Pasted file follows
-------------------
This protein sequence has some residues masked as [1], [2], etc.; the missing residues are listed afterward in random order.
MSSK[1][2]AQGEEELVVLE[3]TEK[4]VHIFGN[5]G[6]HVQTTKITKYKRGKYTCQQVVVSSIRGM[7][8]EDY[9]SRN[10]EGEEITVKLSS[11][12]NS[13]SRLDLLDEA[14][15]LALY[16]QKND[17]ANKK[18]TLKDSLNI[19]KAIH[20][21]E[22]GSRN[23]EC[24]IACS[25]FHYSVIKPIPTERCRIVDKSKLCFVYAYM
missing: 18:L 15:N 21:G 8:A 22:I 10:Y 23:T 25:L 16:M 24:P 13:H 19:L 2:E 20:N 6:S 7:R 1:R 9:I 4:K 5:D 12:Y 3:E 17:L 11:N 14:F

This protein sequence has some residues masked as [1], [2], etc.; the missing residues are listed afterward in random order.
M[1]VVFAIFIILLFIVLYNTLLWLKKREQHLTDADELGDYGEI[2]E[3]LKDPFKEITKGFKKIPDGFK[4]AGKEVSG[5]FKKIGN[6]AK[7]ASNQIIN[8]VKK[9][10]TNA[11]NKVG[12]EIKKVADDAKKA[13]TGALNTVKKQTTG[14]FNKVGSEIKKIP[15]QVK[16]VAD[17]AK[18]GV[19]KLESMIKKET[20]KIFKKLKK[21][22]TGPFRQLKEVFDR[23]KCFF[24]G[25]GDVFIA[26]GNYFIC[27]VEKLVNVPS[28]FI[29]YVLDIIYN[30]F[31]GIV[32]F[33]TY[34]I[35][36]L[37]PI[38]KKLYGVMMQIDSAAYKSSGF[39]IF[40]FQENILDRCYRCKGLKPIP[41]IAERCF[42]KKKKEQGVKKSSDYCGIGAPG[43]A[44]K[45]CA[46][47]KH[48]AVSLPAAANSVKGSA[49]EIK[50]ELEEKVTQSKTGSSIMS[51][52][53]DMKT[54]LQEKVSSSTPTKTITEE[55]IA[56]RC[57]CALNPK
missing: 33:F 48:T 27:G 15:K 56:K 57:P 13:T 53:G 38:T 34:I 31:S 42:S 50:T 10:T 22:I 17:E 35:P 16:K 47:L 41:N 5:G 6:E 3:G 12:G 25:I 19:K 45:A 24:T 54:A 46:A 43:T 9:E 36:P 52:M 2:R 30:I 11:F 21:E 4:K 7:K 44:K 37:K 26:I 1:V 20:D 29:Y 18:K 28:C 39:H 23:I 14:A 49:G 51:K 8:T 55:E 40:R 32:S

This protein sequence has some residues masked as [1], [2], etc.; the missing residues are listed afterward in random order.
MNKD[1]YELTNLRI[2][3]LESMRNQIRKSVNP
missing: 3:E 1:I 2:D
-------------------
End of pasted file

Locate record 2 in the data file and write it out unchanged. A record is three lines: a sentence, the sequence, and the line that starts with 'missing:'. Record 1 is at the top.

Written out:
This protein sequence has some residues masked as [1], [2], etc.; the missing residues are listed afterward in random order.
M[1]VVFAIFIILLFIVLYNTLLWLKKREQHLTDADELGDYGEI[2]E[3]LKDPFKEITKGFKKIPDGFK[4]AGKEVSG[5]FKKIGN[6]AK[7]ASNQIIN[8]VKK[9][10]TNA[11]NKVG[12]EIKKVADDAKKA[13]TGALNTVKKQTTG[14]FNKVGSEIKKIP[15]QVK[16]VAD[17]AK[18]GV[19]KLESMIKKET[20]KIFKKLKK[21][22]TGPFRQLKEVFDR[23]KCFF[24]G[25]GDVFIA[26]GNYFIC[27]VEKLVNVPS[28]FI[29]YVLDIIYN[30]F[31]GIV[32]F[33]TY[34]I[35][36]L[37]PI[38]KKLYGVMMQIDSAAYKSSGF[39]IF[40]FQENILDRCYRCKGLKPIP[41]IAERCF[42]KKKKEQGVKKSSDYCGIGAPG[43]A[44]K[45]CA[46][47]KH[48]AVSLPAAANSVKGSA[49]EIK[50]ELEEKVTQSKTGSSIMS[51][52][53]DMKT[54]LQEKVSSSTPTKTITEE[55]IA[56]RC[57]CALNPK
missing: 33:F 48:T 27:G 15:K 56:K 57:P 13:T 53:G 38:T 34:I 31:S 42:S 50:T 10:T 22:I 17:E 35:P 16:K 47:L 41:N 5:G 6:E 3:G 12:G 25:I 19:K 45:A 24:T 54:A 46:A 43:T 9:E 36:P 52:M 2:R 30:I 11:F 21:E 4:K 7:K 44:K 37:K 26:I 1:V 20:D 29:Y 18:K 28:C 39:H 23:I 14:A 49:G 51:K 8:T 55:E 40:R 32:S